From: David Oftedal (email@example.com)
Date: Sat Feb 15 2003 - 11:54:15 EST
One of you mentioned that Unicode is reluctant to make symbols for
things like TM, that are really only composed of other characters.
Yet I read on someone's website that there's an Ångstrøm (Or Ångström, I
Am Not A Swede) symbol that's exactly identical to the Scandinavian Å.
(An Å is a European O that's there to compensate for the fact that our
Scandinavian O sounds like an "Oo". Hey John Cowan, that should really
go on your page.)
What's the reason behind this? Is the Å just so cool and exotic that Unicode had to implement it twice?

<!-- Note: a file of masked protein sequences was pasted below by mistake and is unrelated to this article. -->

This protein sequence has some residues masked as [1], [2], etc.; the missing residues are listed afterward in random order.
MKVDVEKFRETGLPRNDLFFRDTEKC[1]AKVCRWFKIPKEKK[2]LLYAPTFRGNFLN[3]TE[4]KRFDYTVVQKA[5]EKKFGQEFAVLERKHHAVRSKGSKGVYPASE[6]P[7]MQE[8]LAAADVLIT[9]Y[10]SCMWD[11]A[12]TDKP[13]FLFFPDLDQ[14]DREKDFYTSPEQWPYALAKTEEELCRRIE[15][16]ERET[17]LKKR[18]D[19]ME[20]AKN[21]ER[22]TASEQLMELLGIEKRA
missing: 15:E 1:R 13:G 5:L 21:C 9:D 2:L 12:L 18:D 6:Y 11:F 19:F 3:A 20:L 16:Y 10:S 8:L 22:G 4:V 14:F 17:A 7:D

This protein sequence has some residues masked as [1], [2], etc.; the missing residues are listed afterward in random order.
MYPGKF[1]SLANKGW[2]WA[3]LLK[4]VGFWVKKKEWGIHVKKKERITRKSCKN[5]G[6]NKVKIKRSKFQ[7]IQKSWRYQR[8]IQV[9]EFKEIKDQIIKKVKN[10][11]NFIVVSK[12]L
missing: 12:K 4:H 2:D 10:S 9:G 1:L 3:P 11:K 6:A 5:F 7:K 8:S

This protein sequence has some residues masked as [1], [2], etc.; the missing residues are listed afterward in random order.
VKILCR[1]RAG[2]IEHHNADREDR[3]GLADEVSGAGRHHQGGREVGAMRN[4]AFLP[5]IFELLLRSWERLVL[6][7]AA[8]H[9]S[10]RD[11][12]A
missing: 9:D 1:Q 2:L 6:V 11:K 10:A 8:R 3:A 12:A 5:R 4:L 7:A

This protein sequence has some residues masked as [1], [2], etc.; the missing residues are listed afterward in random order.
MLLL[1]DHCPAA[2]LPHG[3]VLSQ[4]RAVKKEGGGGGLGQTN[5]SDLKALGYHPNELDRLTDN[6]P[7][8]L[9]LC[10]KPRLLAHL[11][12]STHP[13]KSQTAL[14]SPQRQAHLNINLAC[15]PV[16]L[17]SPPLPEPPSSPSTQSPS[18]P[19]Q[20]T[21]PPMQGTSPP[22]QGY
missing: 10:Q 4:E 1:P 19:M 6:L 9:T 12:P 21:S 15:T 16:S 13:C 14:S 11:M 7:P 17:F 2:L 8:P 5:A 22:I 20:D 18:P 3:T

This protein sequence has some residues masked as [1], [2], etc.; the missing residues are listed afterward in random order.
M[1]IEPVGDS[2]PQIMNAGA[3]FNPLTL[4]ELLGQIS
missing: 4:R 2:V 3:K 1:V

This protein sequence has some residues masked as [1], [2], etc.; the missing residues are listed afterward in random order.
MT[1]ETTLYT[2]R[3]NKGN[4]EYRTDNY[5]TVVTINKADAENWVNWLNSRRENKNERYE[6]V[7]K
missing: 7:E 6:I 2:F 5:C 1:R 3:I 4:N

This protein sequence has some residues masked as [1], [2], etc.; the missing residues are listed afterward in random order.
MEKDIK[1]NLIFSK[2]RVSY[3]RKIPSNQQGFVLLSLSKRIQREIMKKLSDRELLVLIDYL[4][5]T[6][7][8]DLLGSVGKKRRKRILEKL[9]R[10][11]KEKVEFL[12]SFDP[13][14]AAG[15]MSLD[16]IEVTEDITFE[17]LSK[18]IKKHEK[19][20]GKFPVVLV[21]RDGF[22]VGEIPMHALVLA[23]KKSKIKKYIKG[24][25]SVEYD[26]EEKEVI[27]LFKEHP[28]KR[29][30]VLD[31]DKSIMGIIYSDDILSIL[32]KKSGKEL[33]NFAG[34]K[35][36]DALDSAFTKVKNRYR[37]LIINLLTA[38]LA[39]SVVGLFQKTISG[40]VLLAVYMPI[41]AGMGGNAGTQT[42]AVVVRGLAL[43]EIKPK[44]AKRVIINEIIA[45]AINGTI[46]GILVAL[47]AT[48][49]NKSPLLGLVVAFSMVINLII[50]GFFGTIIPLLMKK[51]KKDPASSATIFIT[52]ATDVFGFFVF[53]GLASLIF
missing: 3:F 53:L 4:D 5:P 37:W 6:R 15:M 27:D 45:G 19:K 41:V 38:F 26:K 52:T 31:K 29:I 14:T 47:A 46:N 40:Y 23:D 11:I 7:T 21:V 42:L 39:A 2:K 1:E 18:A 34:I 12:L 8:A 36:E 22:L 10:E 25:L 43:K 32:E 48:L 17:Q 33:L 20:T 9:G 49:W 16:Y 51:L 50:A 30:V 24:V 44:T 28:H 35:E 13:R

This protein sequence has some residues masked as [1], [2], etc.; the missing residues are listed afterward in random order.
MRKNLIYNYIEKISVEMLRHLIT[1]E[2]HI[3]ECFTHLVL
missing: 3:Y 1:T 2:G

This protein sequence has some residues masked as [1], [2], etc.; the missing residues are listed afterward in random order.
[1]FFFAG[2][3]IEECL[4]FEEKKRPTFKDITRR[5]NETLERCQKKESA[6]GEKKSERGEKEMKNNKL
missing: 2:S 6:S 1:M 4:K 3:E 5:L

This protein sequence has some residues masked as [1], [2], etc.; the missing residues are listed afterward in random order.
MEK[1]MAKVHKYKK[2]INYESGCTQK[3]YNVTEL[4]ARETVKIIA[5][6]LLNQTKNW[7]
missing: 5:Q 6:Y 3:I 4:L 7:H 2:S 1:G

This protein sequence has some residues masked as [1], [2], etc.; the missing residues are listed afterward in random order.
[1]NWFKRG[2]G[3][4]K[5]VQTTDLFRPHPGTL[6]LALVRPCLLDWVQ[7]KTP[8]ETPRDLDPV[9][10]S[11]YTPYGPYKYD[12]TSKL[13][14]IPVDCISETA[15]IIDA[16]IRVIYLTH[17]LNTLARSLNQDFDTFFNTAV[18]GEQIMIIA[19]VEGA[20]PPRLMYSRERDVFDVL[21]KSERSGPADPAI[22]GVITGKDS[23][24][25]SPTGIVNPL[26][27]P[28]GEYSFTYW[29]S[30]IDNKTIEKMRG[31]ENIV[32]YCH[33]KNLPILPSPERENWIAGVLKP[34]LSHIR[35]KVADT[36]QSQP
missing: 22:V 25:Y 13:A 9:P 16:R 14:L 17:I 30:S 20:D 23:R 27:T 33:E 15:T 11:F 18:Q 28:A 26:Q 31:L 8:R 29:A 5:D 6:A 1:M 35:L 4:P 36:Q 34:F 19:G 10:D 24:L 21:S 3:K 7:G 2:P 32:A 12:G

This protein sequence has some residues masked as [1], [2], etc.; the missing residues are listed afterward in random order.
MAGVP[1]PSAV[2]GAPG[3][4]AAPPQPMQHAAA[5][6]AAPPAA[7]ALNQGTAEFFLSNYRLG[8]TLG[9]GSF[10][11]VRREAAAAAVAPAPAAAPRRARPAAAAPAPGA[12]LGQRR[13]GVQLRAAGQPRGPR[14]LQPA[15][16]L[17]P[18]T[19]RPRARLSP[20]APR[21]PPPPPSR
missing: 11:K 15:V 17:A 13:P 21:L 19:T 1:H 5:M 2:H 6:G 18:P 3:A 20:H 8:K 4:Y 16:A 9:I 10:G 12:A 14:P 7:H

-- New Norwegian (Nynorsk) is essentially the speech of Norwegian peasants as mutilated by a schoolteacher with a poor understanding of Icelandic. --Halldór Laxness, via B. Philip Jonsson Swedish, Norwegian and Danish are actually the same language. It's just that the Norwegians can't spell it, and the Danes can't pronounce it. --Chlewey
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